How Did the Euro come into existence in 1999?
The €, the currency used by the member states of the European Union, has a large share in the economy. How did the € come about? Let’s take a closer look at the recent history of the €.
The Euro, which is the second-most reserved foreign exchange after the US dollar, became the new currency of the European Union with an agreement signed in 1999. The €, which started to be used in 2002, still has a large reserve area.
Countries that are members of the € pean Union wanted to use a common currency to ensure their future. The use of the € as a single currency has facilitated commercial relations between the European Union countries.
Although it started to be used by the world in 2002, the foundation of the € was actually laid in the European Council meeting in 1995. England, one of the strongest countries in the world, is not included in this currency, which allows the establishment of a new European Monetary System. Although many reasons are listed as the reason why the UK does not use the €, the essence of the matter is that Sterling is still strong.
At the Amsterdam Summit in 1997, the establishment of the Stability and Growth Pact, which aims the European Union member states to comply with the disciplinary rules in the budget area, was confirmed.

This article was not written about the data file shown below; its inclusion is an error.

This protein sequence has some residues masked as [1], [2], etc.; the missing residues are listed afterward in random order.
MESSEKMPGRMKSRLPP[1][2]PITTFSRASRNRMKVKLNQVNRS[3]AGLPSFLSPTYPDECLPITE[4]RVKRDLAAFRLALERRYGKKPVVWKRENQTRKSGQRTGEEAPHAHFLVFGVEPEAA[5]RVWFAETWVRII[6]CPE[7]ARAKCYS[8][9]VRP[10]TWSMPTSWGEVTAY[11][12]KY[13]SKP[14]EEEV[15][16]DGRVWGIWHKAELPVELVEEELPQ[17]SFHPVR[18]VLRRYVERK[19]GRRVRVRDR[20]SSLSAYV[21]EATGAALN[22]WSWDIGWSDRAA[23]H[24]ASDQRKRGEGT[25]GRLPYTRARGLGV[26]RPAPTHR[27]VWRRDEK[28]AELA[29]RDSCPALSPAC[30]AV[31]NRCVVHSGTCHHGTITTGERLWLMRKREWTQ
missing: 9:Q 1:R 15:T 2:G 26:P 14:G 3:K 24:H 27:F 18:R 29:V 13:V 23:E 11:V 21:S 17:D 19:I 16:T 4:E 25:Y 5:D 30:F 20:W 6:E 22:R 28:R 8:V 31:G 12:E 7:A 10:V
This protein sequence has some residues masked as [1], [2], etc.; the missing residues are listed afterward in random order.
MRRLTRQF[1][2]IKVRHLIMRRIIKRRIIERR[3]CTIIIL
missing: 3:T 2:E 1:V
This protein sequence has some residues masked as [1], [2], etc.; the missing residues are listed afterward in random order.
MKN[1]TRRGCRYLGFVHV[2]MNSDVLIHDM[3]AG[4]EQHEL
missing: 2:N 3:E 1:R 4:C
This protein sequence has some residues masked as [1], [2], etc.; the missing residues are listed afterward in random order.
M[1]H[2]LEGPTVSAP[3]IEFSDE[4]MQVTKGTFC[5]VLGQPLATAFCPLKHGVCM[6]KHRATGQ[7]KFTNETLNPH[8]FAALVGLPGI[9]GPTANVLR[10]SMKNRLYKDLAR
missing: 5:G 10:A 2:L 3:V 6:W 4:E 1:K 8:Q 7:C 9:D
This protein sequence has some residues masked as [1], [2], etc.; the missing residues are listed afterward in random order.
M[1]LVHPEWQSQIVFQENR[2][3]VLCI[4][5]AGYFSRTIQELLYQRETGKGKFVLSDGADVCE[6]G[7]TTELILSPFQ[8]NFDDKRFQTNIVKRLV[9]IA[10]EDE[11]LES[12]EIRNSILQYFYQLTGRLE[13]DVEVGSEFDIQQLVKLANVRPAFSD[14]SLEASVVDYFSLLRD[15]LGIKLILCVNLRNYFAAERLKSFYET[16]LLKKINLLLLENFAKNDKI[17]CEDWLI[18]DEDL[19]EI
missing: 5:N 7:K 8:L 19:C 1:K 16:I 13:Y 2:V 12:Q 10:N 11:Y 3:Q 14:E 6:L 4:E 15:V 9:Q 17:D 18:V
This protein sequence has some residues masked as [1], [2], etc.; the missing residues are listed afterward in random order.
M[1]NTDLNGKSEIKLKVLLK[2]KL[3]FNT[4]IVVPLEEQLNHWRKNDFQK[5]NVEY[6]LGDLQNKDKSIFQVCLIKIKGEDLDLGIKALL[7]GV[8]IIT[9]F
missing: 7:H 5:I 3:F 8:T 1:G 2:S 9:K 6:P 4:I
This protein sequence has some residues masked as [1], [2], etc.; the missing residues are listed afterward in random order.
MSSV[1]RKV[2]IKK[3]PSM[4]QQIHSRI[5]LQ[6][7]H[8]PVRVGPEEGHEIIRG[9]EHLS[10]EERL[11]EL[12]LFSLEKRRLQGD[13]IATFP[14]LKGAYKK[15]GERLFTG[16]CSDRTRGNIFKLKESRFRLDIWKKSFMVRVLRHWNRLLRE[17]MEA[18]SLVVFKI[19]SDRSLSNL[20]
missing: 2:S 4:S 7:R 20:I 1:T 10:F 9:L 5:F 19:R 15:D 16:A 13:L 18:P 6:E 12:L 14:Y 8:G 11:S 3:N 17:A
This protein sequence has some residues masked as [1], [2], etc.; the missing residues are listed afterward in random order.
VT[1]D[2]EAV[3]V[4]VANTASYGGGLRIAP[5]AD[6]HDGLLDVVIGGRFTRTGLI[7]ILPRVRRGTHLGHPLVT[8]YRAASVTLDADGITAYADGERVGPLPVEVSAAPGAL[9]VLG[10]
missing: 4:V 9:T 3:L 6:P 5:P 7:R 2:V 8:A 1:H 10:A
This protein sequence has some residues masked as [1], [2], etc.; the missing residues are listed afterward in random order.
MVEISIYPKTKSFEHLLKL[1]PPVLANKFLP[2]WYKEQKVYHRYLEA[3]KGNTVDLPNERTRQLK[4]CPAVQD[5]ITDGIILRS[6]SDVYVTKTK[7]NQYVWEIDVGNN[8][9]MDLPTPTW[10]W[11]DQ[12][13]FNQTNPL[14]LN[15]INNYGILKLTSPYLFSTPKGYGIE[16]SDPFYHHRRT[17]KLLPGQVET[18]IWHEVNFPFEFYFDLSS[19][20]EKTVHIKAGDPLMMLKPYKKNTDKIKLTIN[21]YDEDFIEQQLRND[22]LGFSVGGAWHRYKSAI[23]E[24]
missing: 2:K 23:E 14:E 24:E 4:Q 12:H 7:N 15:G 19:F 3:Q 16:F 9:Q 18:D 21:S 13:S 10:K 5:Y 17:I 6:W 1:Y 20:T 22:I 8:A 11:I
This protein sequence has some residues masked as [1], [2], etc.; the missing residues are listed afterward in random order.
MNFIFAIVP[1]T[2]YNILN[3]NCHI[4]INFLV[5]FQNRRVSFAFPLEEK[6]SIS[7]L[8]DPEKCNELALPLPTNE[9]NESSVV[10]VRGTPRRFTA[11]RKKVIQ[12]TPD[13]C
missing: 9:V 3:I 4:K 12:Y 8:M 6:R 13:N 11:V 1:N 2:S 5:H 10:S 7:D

At the meeting of ECOFIN (the council formed with the participation of the economy and finance ministers of the member states) dated 17 November 1997, it was decided to put € banknotes and coins into circulation on 01 January 2002. With the establishment of the € council, the countries that are members of the European Union are now gathered around a single currency.
The decision was made in 1998
Meeting in Brussels in 1998, EU members decided which members will switch to the € currency. The currencies used by these countries are mutually fixed exchange rates. With the Maastricht agreement, countries that comply with the criteria were entitled to adopt the €. These nations were Germany, Austria, Belgium, Finland, France, the Netherlands, Ireland, Spain, Italy, Luxembourg and Portugal. From this date on, the euro became the official currency of the European Union.
With the Maastricht agreement, EU member states support each other in every way. Greece has gone through a difficult period in the past years. This country, which used the €, had literally put other countries in a difficult situation. With the support of Germany, which is strong in terms of industry, the € began to be valuable in Greece. One issue that was discussed at that time was that the € was so binding. In fact, since these countries are interdependent in every way, a small setback can have different consequences. Therefore, the income situation of most EU countries has to be equal.